In the end, so to speak, there was nothing wrong with him. What Mel thought was diarrhea was just rabbit poo drenched with urine. Once cleaned off, he was his usual playful self and getting into everything. She clipped his poo trail because I'm dangerous with scissors. Now electric shearers is a different story, I can handle those fine. We have yet to get those. They can be a bit pricey for good ones. But they are in the budget for two months from now with the purchase of the new rabbits.

In the garden, I have been waiting and on tomato watch. The one and only tomato we had earlier this month has been joined by about fifty or more little tomatoes. Considering the tomato plants themselves are now 6' high, it's about time.  That first tomato started to go yellowish-orange. I could almost taste it. The first tomato to harvest from our new beds. Every morning I'd go out and peruse my tiny garden. I'd retrain feeler vines, talk to the plants themselves and hand pick any varmint that was trying to damage them. The chickens have gotten used to my routine because they wait for me to throw the offenders over the fence for them to munch on.

This first tomato was my pride and joy. It had gotten so heavy that it carried its branch to the ground. I placed straw under it to cushion it from the ground. It was now on its way to be harvested. Imagine my surprise to find that 6" tomato half eaten this week. I picked it up from its cozy bed and just stared at it. It was then I noticed not the rounded bite marks of an insect or even a rabbit, but the "V" shaped bite marks of a chicken. GRRRR! I threw the tomato into the compost bin. The chickens raced for it, and then squawked loudly because I'd thrown it into the center and they couldn't reach it.

The chickens strike again! But their uncontrolled free ranging days are numbered. They need to enjoy them while they can. As fun as they can be, I'm tired of them thinking my house is theirs to come and go as they please. I'm tired of cleaning up their poop, or slipping on it. But most of all, I want to be able to eat my own vegetables that I grow for us. Giving them scraps and leftovers is fine, but not everything the greedy buggers. I can honestly say, I'm going to enjoy culling day. At least I know what they are eating was good stuff, but it was meant for us. They are eating all of my garden, their chicken food, the scraps, and whatever they find when they are foraging around the yard. So far I've harvested 2 lbs of green beans, 3 lbs of zucchini, 1 winter squash pumpkin and that's been it. They have eaten the rest! And, they say sharks only live to eat and make babies. What about chickens?! They even eat their young.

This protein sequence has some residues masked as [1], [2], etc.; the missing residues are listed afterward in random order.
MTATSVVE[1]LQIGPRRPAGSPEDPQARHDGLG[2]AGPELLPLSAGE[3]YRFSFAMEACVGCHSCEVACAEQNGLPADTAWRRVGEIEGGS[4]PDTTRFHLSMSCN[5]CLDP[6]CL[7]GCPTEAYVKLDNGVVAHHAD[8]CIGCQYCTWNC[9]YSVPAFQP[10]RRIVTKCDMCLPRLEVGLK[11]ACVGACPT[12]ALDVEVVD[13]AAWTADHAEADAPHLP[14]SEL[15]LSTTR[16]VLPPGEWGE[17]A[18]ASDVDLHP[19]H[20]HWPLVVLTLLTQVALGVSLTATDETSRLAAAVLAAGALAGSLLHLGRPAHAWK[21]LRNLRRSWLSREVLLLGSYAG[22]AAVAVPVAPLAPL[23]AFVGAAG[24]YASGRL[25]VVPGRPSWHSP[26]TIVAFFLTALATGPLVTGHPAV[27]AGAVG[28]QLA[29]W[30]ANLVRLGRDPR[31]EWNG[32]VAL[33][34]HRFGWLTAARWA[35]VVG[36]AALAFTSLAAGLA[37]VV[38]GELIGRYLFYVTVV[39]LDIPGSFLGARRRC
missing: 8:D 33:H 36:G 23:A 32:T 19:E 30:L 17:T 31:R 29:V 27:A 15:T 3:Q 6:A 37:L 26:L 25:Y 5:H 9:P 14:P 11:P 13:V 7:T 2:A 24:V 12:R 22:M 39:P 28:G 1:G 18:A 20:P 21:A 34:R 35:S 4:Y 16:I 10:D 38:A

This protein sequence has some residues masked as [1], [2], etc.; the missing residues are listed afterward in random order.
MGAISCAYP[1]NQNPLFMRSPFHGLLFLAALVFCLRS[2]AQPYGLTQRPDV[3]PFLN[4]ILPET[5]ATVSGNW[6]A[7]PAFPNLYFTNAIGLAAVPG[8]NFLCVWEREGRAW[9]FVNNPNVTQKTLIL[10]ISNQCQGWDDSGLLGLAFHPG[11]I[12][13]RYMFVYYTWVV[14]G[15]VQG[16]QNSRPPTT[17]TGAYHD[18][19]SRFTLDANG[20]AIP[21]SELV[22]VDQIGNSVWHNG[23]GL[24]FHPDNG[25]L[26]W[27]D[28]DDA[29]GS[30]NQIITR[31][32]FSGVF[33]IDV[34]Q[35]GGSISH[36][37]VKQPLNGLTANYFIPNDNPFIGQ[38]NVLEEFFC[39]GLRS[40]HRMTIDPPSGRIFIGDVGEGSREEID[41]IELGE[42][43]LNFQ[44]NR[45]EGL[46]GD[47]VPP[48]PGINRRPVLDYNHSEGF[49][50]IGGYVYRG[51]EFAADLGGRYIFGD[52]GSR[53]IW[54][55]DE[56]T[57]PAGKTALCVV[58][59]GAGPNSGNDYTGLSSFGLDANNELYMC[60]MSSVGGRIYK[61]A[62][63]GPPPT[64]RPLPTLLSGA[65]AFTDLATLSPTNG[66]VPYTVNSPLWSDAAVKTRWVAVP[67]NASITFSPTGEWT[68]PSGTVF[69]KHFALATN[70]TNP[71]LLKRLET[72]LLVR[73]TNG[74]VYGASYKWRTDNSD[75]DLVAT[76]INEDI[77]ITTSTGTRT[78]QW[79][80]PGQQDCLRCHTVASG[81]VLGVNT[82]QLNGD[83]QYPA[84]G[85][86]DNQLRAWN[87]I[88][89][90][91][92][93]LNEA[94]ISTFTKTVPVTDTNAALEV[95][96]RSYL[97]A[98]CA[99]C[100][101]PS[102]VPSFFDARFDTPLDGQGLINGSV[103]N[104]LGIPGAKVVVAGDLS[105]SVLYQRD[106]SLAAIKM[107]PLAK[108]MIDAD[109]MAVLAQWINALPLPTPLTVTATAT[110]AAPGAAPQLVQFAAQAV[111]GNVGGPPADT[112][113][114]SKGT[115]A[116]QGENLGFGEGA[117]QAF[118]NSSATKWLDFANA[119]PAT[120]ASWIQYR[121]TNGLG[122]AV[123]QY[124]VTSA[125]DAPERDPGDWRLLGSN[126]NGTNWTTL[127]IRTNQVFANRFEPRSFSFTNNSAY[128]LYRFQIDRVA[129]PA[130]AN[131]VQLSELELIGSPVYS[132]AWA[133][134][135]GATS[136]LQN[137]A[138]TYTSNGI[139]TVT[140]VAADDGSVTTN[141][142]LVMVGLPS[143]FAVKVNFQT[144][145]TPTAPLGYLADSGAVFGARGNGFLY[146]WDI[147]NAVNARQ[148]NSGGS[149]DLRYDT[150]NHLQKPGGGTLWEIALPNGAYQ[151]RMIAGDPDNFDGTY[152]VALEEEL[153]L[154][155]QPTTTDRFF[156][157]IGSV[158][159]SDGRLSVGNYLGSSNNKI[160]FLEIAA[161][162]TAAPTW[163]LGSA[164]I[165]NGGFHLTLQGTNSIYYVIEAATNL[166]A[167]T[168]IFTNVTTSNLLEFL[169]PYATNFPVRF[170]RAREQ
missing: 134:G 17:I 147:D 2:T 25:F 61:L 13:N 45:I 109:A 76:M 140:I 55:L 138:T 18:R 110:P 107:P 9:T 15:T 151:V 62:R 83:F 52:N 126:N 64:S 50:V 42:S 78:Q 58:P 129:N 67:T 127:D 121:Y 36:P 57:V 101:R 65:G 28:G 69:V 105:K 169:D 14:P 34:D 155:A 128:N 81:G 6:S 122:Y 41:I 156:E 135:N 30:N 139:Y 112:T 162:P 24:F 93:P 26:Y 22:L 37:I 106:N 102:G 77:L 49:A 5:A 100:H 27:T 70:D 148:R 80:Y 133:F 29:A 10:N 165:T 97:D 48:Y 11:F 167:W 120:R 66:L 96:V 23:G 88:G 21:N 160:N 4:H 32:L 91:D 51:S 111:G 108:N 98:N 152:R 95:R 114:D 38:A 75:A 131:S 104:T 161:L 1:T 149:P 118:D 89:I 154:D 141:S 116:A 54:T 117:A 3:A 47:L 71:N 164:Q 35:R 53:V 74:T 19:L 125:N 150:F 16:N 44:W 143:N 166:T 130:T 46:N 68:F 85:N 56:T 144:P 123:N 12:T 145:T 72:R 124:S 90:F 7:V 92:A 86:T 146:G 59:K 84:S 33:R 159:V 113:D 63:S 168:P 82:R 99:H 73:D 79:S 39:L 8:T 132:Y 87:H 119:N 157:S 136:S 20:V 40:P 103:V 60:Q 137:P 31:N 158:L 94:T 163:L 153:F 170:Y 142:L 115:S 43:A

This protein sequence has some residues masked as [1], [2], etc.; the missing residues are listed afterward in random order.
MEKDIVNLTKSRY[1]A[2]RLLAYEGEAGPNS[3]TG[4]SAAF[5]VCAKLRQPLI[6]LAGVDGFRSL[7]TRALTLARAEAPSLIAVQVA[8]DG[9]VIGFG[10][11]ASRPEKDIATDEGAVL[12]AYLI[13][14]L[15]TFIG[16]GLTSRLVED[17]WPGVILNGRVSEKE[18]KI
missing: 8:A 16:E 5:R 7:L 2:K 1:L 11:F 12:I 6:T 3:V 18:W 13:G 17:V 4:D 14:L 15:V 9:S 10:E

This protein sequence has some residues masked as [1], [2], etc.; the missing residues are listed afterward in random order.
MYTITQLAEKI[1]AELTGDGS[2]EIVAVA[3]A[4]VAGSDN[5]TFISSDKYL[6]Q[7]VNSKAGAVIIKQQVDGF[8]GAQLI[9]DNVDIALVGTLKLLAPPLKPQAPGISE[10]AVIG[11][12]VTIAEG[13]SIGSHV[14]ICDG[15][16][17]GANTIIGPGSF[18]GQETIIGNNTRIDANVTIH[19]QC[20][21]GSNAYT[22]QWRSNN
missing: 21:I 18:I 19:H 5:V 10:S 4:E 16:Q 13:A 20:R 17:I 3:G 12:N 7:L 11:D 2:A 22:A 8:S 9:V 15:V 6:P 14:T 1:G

I know, I know, I always seem to complain about the chickens, but can you blame me? Yes, they give us eggs but compared to what we've lost is free eggs really worth it? Something doesn't balance. Around here right now, we are the Cockeyed Homestead under chicken rule. The chicken building can't get here fast enough. Unfortunately, too late for a garden this year.

Next year, I'm (human) taking control back. (Laughing wickedly and maniacally) I will rule, or so they will let me think so. Yes, insanity is hereditary. It's gleaned from rampant homestead animals and plants. No, not the illegal kind of plants either. If not careful not only will be talking to yourself but answering yourself too.

Okay, so I'm dreaming now. Any minute now Whitie will crow and wake me up. Ah, there he is now. It was a nice dream while it lasted. The Cockeyed Homestead is brought to you by the letters D, B, and C for Darn, Blasted Chickens. It's a good thing I'm not home right now. I hear sirens approaching to come and take me away from the homestead.

I watched this a couple of years ago. Enjoy while we're away. Shaking my head sadly. I didn't read between the lines and listen to her.